We all know breathing is essential for human life. But how we breath plays a greater role in influencing our emotional experiences and overall wellness, according to research.
When we breathe with intention, it can help downregulate the nervous system when it gets stressed. This way, breathing can help reduce the short and long-term health consequences of chronic stress and contribute to more enjoyable and relaxing daily experiences.
Box breathing is a well known breathing exercise used by many people, from yogis and meditation experts to CEOs, police officers, and even Navy Seals! This exercise is so easy to do and can be done anywhere at almost any time.
Many report that box breathing helps them feel more grounded, calm, focused, and alert. Even Musers who practice box breathing with our meditation wearables enjoy this technique! If you’re looking for a simple exercise to help you relax, box breathing is a great place to start.
First, what is breathing?
The oxygen we inhale is critical for metabolism and helps break down the food we eat into energy the body can use to sustain itself. Exhaling is the body’s process for getting rid of carbon dioxide waste from the gas exchange that occurs within our bodies. This is the physiologic mechanism and purpose of breathing.
However, breathing’s effects extend beyond the physiological. As mentioned earlier, breathing seems to be tied to our survival system and emotions as well.
A brief review of the stress response system
Think back to the last time you were in a stressful situation. How did your body react? Your muscles may have tensed, your heart rate might have picked up, and your breathing may have gotten faster and more shallow. This is because stressful situations prompt the activation of our sympathetic nervous system, otherwise known as our fight or flight response.
This response is designed to prepare the body to survive a coming stressor. On the flip side, when we don't feel stressed and we're relaxed and calm, our breathing tends to be deeper and slower.
The relationship between emotions and breathing
Interestingly enough, the relationship between our emotions and breathing doesn’t end there.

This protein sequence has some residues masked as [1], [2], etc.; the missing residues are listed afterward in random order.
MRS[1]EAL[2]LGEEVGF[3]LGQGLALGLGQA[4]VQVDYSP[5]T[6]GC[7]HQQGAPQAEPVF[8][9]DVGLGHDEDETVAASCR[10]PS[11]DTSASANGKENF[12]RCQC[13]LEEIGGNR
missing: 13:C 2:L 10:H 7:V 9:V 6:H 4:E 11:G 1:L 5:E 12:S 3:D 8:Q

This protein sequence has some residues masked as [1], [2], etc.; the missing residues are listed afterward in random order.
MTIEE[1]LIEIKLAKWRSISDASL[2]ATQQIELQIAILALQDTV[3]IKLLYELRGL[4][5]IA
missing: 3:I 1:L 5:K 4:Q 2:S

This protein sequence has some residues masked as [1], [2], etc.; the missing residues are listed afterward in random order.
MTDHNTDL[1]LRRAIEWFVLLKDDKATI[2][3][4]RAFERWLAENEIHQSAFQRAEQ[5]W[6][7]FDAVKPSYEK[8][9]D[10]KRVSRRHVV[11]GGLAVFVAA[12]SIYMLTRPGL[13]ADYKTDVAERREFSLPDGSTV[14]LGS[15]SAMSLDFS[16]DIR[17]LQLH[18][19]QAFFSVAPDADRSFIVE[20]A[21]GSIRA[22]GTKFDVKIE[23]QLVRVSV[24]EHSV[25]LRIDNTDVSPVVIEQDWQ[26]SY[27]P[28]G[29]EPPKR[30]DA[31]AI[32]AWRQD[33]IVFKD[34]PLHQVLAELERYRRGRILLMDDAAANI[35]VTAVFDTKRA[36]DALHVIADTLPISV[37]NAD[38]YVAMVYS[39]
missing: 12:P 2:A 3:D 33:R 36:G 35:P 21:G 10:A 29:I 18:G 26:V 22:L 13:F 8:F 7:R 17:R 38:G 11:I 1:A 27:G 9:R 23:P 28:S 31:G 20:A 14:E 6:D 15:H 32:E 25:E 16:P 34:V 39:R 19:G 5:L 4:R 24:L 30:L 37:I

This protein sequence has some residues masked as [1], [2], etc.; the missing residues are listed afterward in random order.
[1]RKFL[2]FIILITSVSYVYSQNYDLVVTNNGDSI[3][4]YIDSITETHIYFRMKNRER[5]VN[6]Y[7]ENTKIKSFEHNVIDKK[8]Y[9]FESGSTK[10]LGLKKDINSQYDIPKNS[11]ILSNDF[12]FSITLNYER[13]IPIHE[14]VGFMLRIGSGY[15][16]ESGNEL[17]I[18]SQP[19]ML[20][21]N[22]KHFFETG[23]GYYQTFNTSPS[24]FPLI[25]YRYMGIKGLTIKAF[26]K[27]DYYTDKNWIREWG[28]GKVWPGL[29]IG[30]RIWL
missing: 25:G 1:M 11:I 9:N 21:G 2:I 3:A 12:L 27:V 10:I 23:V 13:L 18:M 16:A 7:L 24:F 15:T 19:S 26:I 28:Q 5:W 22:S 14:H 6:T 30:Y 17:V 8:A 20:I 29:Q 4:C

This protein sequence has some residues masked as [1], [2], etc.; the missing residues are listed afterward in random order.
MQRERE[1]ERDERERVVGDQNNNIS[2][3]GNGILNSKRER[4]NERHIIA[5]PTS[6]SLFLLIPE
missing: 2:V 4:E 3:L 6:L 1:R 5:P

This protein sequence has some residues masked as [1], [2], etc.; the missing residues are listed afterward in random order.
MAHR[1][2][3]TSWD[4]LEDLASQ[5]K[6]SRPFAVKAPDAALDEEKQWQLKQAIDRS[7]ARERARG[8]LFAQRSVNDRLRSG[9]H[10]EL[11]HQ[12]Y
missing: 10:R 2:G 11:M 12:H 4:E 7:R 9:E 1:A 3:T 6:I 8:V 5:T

Research has found that we can invert this relationship and leverage the way we breath to our advantage. For instance, when we take slow, deep breaths, we seem to activate our parasympathetic nervous system (our relaxation response), helping us feel more calm and peaceful. When we engage in shallow breathing, we can make ourselves feel more on edge and stressed. 
The cost of stress
As many of us are well aware by now, chronic stress is not benign.
|In the short-term, stress can lead to:||In the long-term, stress can contribute to:|
Chronic stress poses a multifaceted threat to our wellbeing and health, affecting us in the short and long term. For all these reasons, deep breathing techniques can be great allies in preserving your wellness and helping you feel good on a daily basis.
Box breathing 101
Also called four square breathing, box breathing is a simple technique you can use to practice deep, belly breathing. It is favored by people who work in high stakes situations because of how simple it is to do, and how it can quickly help cultivate inner calm and focus.
We'll walk through step by step on how to practice box breathing below but will outline the basics first. The basic structure of box breathing is four seconds inhaling, four seconds holding, four seconds exhaling, and four seconds holding. Repeat this exercise as many times as you want! Feel free to adjust the amount of time breathing in and out as you get more comfortable with the exercise.
Research on box breathing techniques
Although more research is needed, the benefits of box breathing are said to include feeling more:
One study published in 2017 found that participants who practiced deep breathing experienced significant drops in the stress hormone cortisol. Researchers found that their ability to focus also increased following the breathing exercises and that deep breathing can reduce stress, anxiety, and depression. 
Another study found that deep breathing techniques supported a more positive outlook and better focus, and that participants experienced improvements in impulse-control. 
Let’s try box breathing together
First, find a place where you feel comfortable. Close your eyes and turn inward for a bit. Over time, you may find you’re comfortable practicing this breathing technique anywhere.
- Close your eyes and begin focusing inwards on your mind and body.
- Slowly, inhale through your nose to the count of four. Feel your ribs stretch outwards as your diaphragm contracts and your belly fills with air.
- At the top of your breath, hold for four seconds. Try to keep your airway open and relaxed, rather than locking the air in your throat.
- Slowly exhale out of your mouth for four seconds. Pay attention and explore the sensations as the carbon dioxide leaves your body.
- Hold at the bottom of your breath for four seconds. Again, try not to hold your breath or lungs tightly. Aim to feel as though you're floating in time, soon to swing into the cycle of your next inhale.
Try box breathing with Muse
As you follow along, the app will provide you with real-time biofeedback on your breathing patterns. After the session, you'll receive a personalized report to help you visualize areas of improvement.